First off, I'm coming (back) to Java from C#, so apologies if my terminology or philosophy doesn't quite line up.

Here's the background: we've got a growing collection of internal support tools written for the web. They use HTML5/AJAX/other buzzwords for the frontend and Java for the backend. These tools utilize a lightweight in-house framework so they can share an administrative interface for security and other configuration. Each tool has been written by a separate author and I expect that trend to continue, so I'd like to make it easy for future authors to stay "standardized" on the third-party libraries that we've already decided to use for things like DI, unit testing, ORM, etc.

Our package naming currently looks like this:

  • com.ourcompany.tools.framework
  • com.ourcompany.tools.apps.app1name
  • com.ourcompany.tools.apps.app2name

...and so on.

So here's my question: should each of these apps (and the framework) be treated as a separate project for purposes of Maven setup, Eclipse, etc?

We could have lots of apps appear here over time, so it seems like separation would keep dependencies cleaner and let someone jump in on a single tool more easily. On the other hand, (1) maybe "splitting" deeper portions of a package structure over multiple projects is a code smell and (2) keeping them combined would make tool writers more inclined to use third-party libraries already in place for the other tools.

FWIW, my initial instinct is to separate them.

What say you, Java gurus?

5 Answers 5


I would absolutely separate them. For the purposes of Maven, make sure each app/project has the appropriate dependencies to the framework/apps so you don't have to build everything when you just want to build a single app.


I keep my projects separated out, but use a parent pom for including all of the dependencies and other common properties. Individual tools / projects have a name and a reference to the parent project, and any project-specific dependencies, if any. This works for helping to keep to common libraries and dependencies, since the common ones are already all configured, but allows me to focus on the specific portion of the codebase that I need to work with.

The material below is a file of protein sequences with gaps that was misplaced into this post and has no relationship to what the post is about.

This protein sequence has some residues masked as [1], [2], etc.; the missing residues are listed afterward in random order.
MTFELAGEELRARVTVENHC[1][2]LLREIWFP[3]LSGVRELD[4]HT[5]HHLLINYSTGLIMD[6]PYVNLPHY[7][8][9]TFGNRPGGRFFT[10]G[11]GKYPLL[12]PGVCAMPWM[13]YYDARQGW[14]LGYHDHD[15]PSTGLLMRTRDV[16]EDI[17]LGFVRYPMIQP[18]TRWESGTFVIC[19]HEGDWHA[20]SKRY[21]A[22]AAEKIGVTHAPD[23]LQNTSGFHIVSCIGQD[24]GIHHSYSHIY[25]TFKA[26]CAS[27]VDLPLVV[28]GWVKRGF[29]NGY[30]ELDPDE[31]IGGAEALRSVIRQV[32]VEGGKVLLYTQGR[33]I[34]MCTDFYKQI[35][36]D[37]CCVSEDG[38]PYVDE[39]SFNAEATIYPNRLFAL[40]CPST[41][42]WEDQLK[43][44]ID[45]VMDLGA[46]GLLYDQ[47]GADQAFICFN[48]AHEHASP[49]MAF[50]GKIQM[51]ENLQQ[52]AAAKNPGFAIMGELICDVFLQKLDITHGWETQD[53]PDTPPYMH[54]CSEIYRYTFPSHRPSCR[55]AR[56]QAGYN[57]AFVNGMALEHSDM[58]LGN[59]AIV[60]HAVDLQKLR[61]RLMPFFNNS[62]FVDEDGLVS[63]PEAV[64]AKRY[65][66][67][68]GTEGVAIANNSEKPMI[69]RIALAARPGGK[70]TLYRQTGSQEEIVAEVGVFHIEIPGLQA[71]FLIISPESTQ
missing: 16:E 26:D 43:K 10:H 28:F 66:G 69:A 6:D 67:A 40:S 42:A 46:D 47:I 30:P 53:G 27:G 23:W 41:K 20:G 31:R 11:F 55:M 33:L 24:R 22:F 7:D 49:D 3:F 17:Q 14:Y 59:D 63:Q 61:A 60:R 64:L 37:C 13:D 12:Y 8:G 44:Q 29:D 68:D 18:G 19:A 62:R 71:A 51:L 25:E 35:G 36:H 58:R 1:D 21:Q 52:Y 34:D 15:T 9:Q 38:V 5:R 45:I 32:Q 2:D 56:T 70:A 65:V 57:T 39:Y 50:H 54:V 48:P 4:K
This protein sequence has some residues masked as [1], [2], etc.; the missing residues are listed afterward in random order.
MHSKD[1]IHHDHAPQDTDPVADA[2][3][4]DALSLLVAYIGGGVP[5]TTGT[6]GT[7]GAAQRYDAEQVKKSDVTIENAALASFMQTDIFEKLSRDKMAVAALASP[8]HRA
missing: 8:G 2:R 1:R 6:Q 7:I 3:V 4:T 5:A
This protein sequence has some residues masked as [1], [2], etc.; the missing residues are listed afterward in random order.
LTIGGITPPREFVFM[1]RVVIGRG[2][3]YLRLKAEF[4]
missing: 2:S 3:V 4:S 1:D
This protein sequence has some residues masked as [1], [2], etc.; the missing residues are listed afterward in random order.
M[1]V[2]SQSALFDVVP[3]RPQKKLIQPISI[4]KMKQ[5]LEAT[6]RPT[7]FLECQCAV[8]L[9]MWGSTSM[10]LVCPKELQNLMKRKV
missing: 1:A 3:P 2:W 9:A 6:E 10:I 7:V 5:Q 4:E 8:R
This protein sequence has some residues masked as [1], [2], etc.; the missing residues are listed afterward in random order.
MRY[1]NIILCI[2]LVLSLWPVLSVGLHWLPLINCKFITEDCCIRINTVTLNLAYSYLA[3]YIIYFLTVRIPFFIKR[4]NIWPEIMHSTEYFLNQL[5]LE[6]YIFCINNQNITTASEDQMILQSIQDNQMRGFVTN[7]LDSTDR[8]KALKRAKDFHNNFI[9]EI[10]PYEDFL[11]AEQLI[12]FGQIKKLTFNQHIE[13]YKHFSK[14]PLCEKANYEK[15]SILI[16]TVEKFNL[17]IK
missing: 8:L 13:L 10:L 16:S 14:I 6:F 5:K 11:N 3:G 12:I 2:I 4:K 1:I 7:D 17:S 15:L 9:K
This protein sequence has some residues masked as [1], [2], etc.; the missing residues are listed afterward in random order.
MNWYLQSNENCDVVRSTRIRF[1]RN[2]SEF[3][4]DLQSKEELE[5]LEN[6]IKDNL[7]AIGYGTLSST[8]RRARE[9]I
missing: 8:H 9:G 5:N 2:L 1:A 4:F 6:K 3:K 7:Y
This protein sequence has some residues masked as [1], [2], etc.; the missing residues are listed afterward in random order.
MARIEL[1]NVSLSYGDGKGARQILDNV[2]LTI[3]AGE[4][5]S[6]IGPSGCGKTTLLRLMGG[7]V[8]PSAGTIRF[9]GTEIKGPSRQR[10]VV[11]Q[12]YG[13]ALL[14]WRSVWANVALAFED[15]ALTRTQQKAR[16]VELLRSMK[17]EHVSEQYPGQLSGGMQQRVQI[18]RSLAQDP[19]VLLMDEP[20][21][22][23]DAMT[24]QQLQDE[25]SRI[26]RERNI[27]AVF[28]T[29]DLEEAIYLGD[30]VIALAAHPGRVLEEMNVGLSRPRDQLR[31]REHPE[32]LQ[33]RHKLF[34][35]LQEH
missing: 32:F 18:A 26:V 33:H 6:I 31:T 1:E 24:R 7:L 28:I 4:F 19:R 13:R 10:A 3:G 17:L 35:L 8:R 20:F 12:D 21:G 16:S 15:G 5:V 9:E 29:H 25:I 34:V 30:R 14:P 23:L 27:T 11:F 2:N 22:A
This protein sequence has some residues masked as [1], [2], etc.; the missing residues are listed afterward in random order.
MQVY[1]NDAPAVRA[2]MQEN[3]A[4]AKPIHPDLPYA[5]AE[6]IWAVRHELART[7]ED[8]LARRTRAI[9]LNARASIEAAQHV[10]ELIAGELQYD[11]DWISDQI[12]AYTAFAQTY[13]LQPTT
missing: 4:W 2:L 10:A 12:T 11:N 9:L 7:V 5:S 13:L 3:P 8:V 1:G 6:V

• I was not aware of the parent pom concept for dependency handling until you mentioned it. I really like this idea for reinforcing some standardization across the apps. The other answers are also great, but the parent pom gives this one the edge. Thanks! Commented Jul 2, 2012 at 18:15

I'd definitely separate these kind of things out into separate projects.

You should use Maven to handle the dependencies / build process automatically (both for your own internal shared libraries and third party dependencies). There won't be any issue having multiple applications reference the same shared libraries - you can even keep multiple versions around if you need to.

Couple of bonuses from this approach:

  • This forces you to think carefully about your API design for the shared projects which will be a good thing in the long run.
  • It will probably also give you about the right granularity for source code control - i.e. your developers can check out and work on specific applications or backend modules individually

If there is a section of a project that is likely to be used on more than one project it makes sense to pull that out. It will make it a little cleaner as well if you need to update the code in one of the commonly used projects.


If you keep them together you will have fewer obstacles developing, building and deploying your tools.

We had the opposite situation, having many separate projects. After merging them into one project tree we are much more productive and this is more important to us than whatever conventions happen to be trending.

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